Different stakeholders have varying needs and levels of influence. To effectively engage them, you must first understand their characteristics and expectations. Stakeholders can be categorized into key groups such as decision makers, influencers, and end users (see above for more information about stakeholder categories and types). Once you have identified these groups, you can customize your outreach strategy accordingly. 

Here are some key tactics to engage stakeholders: 

  1. Partner with marketing for account-based marketing (ABM): ABM is a highly effective strategy that involves close collaboration with your marketing team to target high-value accounts. By focusing on specific accounts and delivering personalized content and experiences, you can better meet the expectations of buyers.

You can work with your marketing team to select relevant, high-value accounts and then develop personalized content. The content should address the specific needs and pain points of these accounts.

  1. Research accounts for outbound outreach: Conduct thorough research on potential accounts. This tactic can provide valuable insights that enhance your outbound outreach efforts. It allows you to craft personalized messages that resonate with your stakeholders.

As you research, use tools like LinkedIn, company websites, and industry reports to gather data on your target accounts. Then find the key stakeholders within the organization that are involved in the decision making process, and customize your outreach messages accordingly. 

  1. Leverage customer relationship management (CRM) tools: CRM tools are essential for managing interactions with stakeholders and tracking engagement activities. These tools can help you stay organized so no stakeholder is overlooked.

Use your CRM to categorize stakeholders based on their role, influence, and engagement level. Then record the interactions and touchpoints to maintain a holistic overview of your stakeholders. You can also leverage your CRM to identify patterns and opportunities for deeper engagement.

  1. Personalize communication: This tactic might seem obvious, but it’s often overlooked. Personalized communication is key to making stakeholders feel valued and understood. Remember to customize your messages to address their unique needs and preferences.

You can achieve this via personalized email templates that include the stakeholder's name, company, and specific interests. Tailor presentations and proposals to your buyers by highlighting their unique goals and challenges, and how your solution meets their needs.  

When stakeholders feel that their specific needs are being addressed, they are more likely to engage positively with your organization. This increased engagement can lead to stronger relationships, higher satisfaction, and more sales.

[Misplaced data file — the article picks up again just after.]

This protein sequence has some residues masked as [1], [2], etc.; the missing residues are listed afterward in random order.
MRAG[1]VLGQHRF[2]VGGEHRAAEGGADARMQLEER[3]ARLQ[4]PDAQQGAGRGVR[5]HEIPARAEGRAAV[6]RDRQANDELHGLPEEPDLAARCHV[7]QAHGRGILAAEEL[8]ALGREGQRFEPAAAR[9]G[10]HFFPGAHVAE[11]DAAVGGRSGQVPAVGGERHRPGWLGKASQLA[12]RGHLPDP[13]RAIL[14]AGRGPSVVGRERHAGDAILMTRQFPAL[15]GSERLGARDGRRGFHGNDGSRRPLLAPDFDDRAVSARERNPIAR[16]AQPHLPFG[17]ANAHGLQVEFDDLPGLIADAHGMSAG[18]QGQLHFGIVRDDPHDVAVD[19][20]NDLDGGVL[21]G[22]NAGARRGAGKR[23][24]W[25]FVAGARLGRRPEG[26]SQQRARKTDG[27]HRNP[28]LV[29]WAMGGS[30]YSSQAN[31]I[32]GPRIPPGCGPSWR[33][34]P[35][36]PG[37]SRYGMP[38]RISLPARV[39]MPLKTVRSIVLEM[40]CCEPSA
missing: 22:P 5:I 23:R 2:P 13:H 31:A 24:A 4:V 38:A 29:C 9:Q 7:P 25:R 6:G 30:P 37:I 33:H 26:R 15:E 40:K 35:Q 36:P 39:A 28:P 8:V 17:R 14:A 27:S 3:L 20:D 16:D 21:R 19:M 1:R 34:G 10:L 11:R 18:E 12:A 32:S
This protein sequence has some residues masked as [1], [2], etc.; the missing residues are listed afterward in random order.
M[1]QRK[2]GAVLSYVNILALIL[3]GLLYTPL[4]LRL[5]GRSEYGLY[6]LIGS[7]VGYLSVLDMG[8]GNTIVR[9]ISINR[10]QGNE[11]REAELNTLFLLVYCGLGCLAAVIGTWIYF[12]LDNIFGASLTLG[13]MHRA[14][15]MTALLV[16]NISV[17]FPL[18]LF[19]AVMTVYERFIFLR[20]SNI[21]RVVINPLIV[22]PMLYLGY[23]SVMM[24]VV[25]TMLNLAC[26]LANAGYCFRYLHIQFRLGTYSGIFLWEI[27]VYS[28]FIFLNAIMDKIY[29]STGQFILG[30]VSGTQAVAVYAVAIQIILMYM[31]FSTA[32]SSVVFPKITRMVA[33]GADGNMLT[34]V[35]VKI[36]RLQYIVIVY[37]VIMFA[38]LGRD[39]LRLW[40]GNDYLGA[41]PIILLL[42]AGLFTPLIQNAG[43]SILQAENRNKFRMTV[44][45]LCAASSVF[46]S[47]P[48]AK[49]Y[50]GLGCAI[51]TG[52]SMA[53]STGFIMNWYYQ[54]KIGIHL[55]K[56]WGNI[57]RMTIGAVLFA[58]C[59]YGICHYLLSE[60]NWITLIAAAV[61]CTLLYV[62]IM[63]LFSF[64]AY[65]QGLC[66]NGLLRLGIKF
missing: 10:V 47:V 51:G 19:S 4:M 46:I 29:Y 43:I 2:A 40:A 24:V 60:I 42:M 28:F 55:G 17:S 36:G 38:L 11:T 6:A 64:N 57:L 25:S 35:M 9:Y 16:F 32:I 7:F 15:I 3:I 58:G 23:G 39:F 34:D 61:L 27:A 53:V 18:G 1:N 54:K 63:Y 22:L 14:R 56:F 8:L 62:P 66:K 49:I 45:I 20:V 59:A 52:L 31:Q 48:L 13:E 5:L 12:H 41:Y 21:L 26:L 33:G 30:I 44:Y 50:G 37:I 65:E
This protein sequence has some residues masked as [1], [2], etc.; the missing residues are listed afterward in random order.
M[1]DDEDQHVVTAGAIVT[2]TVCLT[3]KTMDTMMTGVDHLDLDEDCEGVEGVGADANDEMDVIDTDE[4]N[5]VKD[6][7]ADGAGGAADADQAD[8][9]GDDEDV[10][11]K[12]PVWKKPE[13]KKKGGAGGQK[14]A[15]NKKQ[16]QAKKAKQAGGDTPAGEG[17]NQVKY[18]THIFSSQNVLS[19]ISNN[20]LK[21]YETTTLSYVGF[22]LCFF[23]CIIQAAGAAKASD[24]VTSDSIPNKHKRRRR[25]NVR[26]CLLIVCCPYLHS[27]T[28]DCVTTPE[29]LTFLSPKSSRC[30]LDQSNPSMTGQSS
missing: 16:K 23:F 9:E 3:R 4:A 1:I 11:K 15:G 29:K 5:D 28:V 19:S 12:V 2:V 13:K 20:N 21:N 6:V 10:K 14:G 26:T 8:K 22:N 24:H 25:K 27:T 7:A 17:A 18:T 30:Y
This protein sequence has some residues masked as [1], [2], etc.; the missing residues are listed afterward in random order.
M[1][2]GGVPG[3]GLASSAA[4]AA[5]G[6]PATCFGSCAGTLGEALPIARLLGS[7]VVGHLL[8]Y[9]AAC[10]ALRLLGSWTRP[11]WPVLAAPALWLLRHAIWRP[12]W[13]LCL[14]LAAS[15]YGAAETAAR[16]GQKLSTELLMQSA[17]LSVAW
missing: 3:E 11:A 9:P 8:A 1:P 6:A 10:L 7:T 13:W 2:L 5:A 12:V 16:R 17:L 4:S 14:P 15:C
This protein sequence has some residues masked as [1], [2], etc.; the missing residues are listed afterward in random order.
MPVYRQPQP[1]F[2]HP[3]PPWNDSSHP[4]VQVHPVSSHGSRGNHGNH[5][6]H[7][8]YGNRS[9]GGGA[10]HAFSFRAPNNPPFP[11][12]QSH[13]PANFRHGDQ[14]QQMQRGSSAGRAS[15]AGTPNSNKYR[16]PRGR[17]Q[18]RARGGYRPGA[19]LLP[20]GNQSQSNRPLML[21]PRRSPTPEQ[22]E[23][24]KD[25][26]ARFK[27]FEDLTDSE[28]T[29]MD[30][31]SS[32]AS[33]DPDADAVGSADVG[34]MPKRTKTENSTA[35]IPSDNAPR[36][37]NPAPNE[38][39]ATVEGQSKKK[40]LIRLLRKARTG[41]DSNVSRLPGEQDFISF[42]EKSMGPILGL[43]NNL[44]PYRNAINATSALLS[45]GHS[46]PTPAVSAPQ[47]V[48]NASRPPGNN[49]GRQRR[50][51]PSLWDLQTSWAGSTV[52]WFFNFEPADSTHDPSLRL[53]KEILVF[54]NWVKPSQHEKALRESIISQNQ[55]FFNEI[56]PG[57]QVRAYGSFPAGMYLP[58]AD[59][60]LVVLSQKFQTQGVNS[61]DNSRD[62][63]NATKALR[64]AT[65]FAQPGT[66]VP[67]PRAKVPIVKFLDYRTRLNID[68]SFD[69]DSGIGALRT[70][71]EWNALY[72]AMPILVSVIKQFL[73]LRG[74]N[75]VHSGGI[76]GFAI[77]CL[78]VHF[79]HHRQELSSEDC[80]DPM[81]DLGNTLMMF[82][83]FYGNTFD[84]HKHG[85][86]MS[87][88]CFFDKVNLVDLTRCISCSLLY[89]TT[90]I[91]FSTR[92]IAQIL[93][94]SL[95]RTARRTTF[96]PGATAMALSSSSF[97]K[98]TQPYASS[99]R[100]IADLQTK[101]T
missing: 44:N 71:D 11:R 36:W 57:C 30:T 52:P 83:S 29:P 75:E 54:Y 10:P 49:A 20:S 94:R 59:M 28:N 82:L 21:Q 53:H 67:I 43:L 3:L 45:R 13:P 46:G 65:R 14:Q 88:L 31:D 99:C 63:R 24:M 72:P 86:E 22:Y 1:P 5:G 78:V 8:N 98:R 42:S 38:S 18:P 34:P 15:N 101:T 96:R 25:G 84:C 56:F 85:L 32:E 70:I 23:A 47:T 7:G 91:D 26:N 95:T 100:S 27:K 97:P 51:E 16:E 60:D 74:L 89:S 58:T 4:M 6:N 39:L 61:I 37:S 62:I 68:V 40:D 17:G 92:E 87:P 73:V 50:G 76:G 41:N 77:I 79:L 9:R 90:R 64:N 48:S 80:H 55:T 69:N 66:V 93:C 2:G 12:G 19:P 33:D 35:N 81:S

Maintaining the Stakeholder Map Throughout The Sales Process

Maintaining the stakeholder map throughout the sales process is crucial for several reasons. It creates clarity, helps map out the next steps, and ultimately leads to more closed deals. This practice empowers you to stay on top of stakeholder dynamics, allowing you to engage effectively and address their needs as they evolve.

A well-maintained stakeholder map provides a clear picture of who the key players are and their roles within the decision-making process. By identifying each stakeholder's level of influence and interest, you can tailor your engagement strategies accordingly. But a stakeholder map is not static; it evolves as you gather more information and as the stakeholders' needs and priorities change. By continually updating the map, you can better plan and adjust your next steps.

In some cases, you might not have all the information about certain stakeholders at the beginning of the sales process. Using placeholders in your stakeholder map can help manage this uncertainty. Placeholders allow you to mark potential key stakeholders or areas where more information is needed. As you gather more data, you can replace these placeholders with detailed information, which enables you to maintain an accurate, comprehensive stakeholder map. 


Countless deals fall through the cracks because the right stakeholders aren’t identified and engaged. Don’t let this happen in your organization. Use the insights shared in this article to proactively identify and secure buy-in from all key players, enabling you to close more deals, faster.